ONLY nine extra Intensive Care beds have been provided nationally by the HSE in the midst of the Covid-19 pandemic, a local Dáil deputy has claimed.
Speaking during Leader’s questions in the Dáil on Wednesday, Deputy Michael McNamara recalled Ireland imported the idea of lockdowns from China. However, the difference is health authorities in China managed to build hospitals in 14 days in response to Covid-19.
The East Clare Deputy recalled the HSE’s Capacity Census last year showed ICU capacity increased from 255 to 280 from April to December 2020.
“At the end of last year, Health Minister Stephen Donnelly announced the government was going to increase ICU capacity to 446, of which 321 was supposed to be delivered by the end of this year.
“However, to this date this year, the HSE has only provided nine extra ICU beds nationally.”
He asked An Taoiseach, Micheál Martin what the government was doing to increase hospital ICU capacity.
Deputy Martin recalled funding of €52 million was provided in Budget 2021 to facilitate the construction of 66 permanent critical care beds to bring baseline capacity to 321 by the end of 2021.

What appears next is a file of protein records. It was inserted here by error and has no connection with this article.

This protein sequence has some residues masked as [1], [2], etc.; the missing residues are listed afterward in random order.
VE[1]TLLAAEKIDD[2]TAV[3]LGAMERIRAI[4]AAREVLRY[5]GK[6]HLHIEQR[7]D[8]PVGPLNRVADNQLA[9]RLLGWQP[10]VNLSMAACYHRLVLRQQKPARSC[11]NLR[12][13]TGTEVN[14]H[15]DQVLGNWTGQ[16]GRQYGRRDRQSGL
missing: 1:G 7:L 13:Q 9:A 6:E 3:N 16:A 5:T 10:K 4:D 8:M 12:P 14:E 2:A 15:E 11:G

“Baseline capacity at the start of 2020 was 255. The HSE has advised 41 of those 66 beds are now staffed and open on a permanent basis, bringing the national total to 296. But we want to get to 321.”
For all the billions of Euro that have been spent addressing the pandemic, Deputy McNamara warned the government has failed to build sufficient hospital capacity.
He pointed out the overall barometer is the number of people on trolleys, which is still at an all time high.
“Whatever money is being spent is not having the impact we need.
“There were 60 patients on trolleys in University Hospital Limerick on Monday, which is not good enough.”